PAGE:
This group strongly recommends that in future EU FP calls specific problems of the sustainable tuna aquaculture industry should be addressed.
SPAWNING SEASON CLOSES IN SPAIN AN MALTA
First batches of eggs and larvae doing well in Spain. Awaiting first transfer to open sea cages within the next week or two. Larval results from Israel, Crete and Malta show steady progression with survival rates as expected in the first 30 days. Choice of feed now at a crucial stage with YSL playing an important role and copepod suppliments being used in Mlata for the first time.
150 Million Eggs now collected in Spain 12.07.2011. The first 10,000 twenty-five DPH larvae are being weaned for sea cage transfer in 12-15 days. More batches to follow.
Deutschlandfunk Report on BFT: http://www.dradio.de/dlf/sendungen/forschak/1499601/
STAKEHOLDER MEETING:" The Future of Sustainable Tuna Aquaculture - Horizons for Tommorrow" under the auspices of the IEO to be held by the EU SELFDOTT group in Madrid, Spain (Aula Magna de la Escuela de Ingenieros Navales de Madrid) on the 3rd of Nov. 2011. Online Flyer and Registration Form (to download)
EUROPEAN RESEARCHERS PUSH LIMITS IN THE LAST YEAR OF SELFDOTT - SPAWNING NOW IN MALTA AND SPAIN . (latest draft egg table)
Large quantities of BFT eggs have now been shipped to hatcheries in Israel, France and Crete from the Spanish SELFDOTT cages. Eggs are being collected on a regular basis and vary between a few thousand to 40 million on a single day. In Malta although low numbers of eggs are being collected after induction, maximum 250,000 (Sunday 3rd July) probably due to the strong currents in the shallow cages, already numerous hatching experiments are being tried and for the first time copepod suplementation will be in use with support from Norwegian collegues (SINTEF), another first for the SELFDOTT project. In the last year of the project we hope that the constant supply of eggs will enable multiple trials to take place. The commercial partners involved n the work , the Fuentes group from Spain, Malta Fish Farms and the Skretting group all have played an important role so far in the development of what will be a truly sustainable aquaculture of Bluefing Tuna.
The SELFDOTT tuna cage in Spain has begun to supply a steady stream of eggs to the IEO facility and the other SELFDOTT hatcheries around the world. The first sign of eggs was spotted around the 9th of June and to date over 24 million eggs have already been released within 7 days, with a maximum so far of 16 million eggs on one day.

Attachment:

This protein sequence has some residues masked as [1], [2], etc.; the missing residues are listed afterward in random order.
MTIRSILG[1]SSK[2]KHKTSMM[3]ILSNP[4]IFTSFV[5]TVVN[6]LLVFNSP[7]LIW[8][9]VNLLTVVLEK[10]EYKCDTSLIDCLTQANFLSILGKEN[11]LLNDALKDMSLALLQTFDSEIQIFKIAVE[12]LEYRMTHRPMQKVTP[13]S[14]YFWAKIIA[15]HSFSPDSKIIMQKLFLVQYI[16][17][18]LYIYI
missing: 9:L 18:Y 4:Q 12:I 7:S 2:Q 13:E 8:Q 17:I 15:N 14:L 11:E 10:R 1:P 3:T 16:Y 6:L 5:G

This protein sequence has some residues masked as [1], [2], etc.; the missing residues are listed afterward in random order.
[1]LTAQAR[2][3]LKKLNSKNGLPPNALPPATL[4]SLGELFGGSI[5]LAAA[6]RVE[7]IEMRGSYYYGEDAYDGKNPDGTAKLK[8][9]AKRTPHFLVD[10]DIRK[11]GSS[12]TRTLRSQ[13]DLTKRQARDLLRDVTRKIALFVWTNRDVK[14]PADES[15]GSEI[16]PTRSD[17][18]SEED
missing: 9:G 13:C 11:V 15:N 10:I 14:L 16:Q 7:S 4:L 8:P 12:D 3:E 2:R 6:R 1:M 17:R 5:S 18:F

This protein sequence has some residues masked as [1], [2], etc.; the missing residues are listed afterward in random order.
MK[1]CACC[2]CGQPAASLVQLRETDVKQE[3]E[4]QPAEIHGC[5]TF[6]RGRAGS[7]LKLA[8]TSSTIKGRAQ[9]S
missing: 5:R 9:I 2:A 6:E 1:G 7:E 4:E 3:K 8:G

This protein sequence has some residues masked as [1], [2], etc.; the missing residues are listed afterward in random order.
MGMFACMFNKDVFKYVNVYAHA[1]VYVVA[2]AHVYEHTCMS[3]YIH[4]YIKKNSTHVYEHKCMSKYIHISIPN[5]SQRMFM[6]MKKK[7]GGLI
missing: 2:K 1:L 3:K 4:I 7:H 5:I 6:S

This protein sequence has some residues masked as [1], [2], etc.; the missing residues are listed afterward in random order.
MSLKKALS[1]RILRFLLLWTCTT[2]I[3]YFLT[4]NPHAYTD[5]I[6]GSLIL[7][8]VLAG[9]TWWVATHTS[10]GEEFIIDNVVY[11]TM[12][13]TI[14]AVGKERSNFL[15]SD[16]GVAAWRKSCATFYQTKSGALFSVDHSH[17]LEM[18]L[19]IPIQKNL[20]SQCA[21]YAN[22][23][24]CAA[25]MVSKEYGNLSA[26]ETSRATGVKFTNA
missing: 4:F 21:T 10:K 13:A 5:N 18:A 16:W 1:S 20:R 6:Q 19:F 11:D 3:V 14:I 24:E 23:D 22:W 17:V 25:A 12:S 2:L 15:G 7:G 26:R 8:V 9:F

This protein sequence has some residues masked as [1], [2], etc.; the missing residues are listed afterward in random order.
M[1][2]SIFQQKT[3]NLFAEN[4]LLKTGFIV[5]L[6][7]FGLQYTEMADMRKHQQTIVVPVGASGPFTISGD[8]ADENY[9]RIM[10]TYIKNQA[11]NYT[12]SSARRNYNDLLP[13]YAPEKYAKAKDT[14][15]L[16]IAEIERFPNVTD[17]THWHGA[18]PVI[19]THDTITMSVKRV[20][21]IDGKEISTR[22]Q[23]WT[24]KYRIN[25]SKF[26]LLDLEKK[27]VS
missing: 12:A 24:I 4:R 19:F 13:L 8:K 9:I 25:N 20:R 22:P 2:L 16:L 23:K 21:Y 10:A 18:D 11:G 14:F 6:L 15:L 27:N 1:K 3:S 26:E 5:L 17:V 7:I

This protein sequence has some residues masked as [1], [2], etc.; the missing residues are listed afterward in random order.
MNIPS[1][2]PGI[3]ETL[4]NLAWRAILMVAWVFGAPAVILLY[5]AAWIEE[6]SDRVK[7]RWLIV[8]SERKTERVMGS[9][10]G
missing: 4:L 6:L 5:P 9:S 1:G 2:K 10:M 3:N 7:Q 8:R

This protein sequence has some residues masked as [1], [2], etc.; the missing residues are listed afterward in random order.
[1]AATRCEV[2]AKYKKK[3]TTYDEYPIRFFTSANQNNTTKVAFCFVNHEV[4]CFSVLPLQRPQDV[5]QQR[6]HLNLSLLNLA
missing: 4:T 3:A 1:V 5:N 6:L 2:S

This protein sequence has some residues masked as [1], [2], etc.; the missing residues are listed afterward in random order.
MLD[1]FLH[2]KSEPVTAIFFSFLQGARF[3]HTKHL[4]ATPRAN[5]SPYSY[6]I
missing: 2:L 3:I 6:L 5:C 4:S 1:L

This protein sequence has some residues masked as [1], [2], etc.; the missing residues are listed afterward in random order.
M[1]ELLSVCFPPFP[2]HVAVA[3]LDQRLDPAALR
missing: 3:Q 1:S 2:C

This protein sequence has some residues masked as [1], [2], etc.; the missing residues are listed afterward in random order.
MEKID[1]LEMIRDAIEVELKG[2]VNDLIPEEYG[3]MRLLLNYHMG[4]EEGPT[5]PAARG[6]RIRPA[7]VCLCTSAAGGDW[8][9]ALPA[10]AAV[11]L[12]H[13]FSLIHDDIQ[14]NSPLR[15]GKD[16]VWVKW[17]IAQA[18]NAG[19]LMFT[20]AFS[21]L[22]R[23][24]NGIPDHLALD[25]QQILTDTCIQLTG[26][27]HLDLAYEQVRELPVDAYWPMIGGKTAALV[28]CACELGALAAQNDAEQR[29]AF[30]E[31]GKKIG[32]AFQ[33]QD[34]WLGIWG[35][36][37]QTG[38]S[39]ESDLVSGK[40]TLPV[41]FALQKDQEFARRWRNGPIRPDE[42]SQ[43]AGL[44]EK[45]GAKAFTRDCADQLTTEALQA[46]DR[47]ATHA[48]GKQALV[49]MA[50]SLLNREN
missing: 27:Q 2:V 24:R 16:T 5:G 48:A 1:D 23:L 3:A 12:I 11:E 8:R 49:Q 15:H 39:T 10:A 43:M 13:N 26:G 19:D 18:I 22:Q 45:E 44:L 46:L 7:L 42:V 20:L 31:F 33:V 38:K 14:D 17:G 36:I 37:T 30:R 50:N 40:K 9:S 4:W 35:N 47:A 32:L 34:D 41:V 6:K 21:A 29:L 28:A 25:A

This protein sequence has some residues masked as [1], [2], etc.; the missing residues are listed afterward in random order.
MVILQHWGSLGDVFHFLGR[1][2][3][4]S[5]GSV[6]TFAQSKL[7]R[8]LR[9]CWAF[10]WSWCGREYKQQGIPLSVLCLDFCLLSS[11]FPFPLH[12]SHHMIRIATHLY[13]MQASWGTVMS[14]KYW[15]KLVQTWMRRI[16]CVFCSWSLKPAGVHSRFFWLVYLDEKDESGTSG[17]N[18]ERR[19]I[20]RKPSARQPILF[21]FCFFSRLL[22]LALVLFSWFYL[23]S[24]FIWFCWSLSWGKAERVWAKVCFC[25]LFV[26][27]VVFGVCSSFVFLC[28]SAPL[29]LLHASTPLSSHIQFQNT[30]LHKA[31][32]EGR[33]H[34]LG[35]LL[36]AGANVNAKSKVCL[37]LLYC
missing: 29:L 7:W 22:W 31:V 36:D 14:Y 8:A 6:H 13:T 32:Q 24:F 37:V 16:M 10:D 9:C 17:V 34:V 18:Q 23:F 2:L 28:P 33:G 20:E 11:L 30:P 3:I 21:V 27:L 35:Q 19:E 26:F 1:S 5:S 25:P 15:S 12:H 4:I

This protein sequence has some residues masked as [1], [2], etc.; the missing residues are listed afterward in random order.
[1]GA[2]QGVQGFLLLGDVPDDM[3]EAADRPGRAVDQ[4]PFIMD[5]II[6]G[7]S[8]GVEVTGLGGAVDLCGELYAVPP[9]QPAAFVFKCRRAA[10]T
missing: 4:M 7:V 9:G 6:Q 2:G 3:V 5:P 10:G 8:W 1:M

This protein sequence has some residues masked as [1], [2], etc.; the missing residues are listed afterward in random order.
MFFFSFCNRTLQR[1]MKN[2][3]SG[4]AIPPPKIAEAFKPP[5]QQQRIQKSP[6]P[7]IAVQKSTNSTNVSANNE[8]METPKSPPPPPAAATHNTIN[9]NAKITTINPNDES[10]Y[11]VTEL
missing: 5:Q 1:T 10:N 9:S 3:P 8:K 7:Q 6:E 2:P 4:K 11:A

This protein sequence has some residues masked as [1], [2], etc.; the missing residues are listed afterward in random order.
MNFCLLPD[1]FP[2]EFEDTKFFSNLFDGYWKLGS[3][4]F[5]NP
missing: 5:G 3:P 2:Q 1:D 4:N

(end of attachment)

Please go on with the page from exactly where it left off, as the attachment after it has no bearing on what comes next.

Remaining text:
Third generation spawning of Atlantic bonito is obtained
The Atlantic bonito broodstock (Sarda sarda) at the marine culture plant in Mazarrón belonging to the Murcian Oceanographic Centre of the Spanish Institute of Oceanography (IEO) have begun to spawn viable eggs spontaneously, and researchers are rearing the third generation of individuals born in captivity .
Clean Seas Complete their Spawning Season:
Successful transfer of fingerlings to seas cages.
Some broodstock were lost and a number of structures have been damaged including cages etc even though the facilities are over 800km from the earthquake epi centre. The focus now is to re-establish the facilities.
Japanese Researchers almost complete whole Pacific Bluefin Tuna Genome (see article)
Successful Coordination meeting held in Montpellie at UM2. European researchers make plans for the next BFT spawning season. Further scientific meetings to be held at the EAS meeting in Rhodes in October and a Stakeholder meeting to in November 2011
Last fingerlings from 2010 spawning die in SELFDOTT facility in Mazarron Spain at approximately 120 DPHProceedings of "The 40th Anniversary of Pacific Bluefin Tuna Aquaculture "Towards the Sustainable Aquaculture of Bluefin Tuna" held in Amami (Japan) on 15th October can be found under publications: